This passage is from a 1940's Better Homes and Gardens Baby Book that was given to me recently:
Your adored and precious baby has left your lap. He's an eager little runabout, going everywhere, wild for experience and adventure. You couldn't keep him sheltered in your arms if you tried! He's on his way!
You have a right to be proud and happy because the love and careyou've lavished upon him have provided him with so healthy a body, so eager a mind.
Now comes the question, "How can I best fit him for what lies ahead?"
We have seen in the past that the world can change overnight from a safe, pleasant place to one of grim effort, sacrifice, and hardship. FAthers and mothers can't be blamed for wondering whether the gentle philosophies which have dominated child-rearing these past years will prepare children adequately for such a world. It's natural that we should ask ourselves whether sterner attitudes and punishments are called for.
But let's stop and consider. The boys who accepted the disciplines of the last war so splendidly and who endured hardships we can never know, were reared by that philosophy. It has proved itself under fire.
A wise man has pointed out that a gardener doesn't expose his tender spring seedlings to frost and chill, just because he knows winter is coming. He doesn't keep pulling and tugging them up by the roots to accustom them to future hurricanes.
Instead, he cherishes them with the utmost tenderness, so they'll have a chance to grow sturdy and strong before they meet the storms. He knows such care will give them the best chance to survive.
Thus it should be with our children. The colder and harsher world outside, the more they need warm affection in their own homes. Don't be fraid to love and cherish this precious little chap. Don't give up trying to see things from his viewpoint. Don't give up working problems out ina gentle, understanding way. These will do for him what the glass covering of the houthouse frames does for delicate plants. Warmed and sheltered by your love, he'll have a chance to strike deep roots and to stand staunchly when the protective covering is removed.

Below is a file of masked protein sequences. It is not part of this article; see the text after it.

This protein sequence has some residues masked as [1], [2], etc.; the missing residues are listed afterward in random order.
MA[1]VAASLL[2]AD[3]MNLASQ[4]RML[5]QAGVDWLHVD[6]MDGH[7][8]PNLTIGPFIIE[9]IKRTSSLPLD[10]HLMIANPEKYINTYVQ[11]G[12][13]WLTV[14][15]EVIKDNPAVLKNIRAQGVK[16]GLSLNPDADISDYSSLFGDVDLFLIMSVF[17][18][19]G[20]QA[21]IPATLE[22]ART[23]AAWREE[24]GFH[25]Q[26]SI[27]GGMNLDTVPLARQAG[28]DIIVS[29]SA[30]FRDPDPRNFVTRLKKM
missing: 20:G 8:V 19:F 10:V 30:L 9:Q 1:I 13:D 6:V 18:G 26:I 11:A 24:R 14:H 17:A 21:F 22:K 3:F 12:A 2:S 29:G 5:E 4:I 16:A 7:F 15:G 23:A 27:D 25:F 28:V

Adorable as he is, your little rascal is going to try your patience many times during the next four years. In days of strain and anxiety, there will be a tendency to expect too much of little folks. Don't fall into that error. Don't allow yourself to get stern or cross or frantic when your preschooler merely acts as any preschooler will. Keep your poise and your sense of humor. Keeping them for your child's sake will help you keep them in dealing iwth the real problems that press in from outside your home.
Enjoy him! Two to six is one of th emost entertaining and intriguing of the ages of man, if you hold fast to your perspective. Let no unfounded worries rob you of the pleasure and fun you should find in your preschooler.
Strengthen your child by encouraging him to be self-reliant, independent, and responsible for his own needs. Insist upon the health habits which will keep his body strong and fit. Provide the means for turning his interests and abilities into skills and definite knowledge.
When he passes at last thru the gate of adolesence into maturity, from the shelter of your home into the unknown, he'll be strong, confident, and fearless. He'll be kind and generous because he himself is rooted in love and in gentle ways. In short, he'll be the kind of lad you'd like him to be!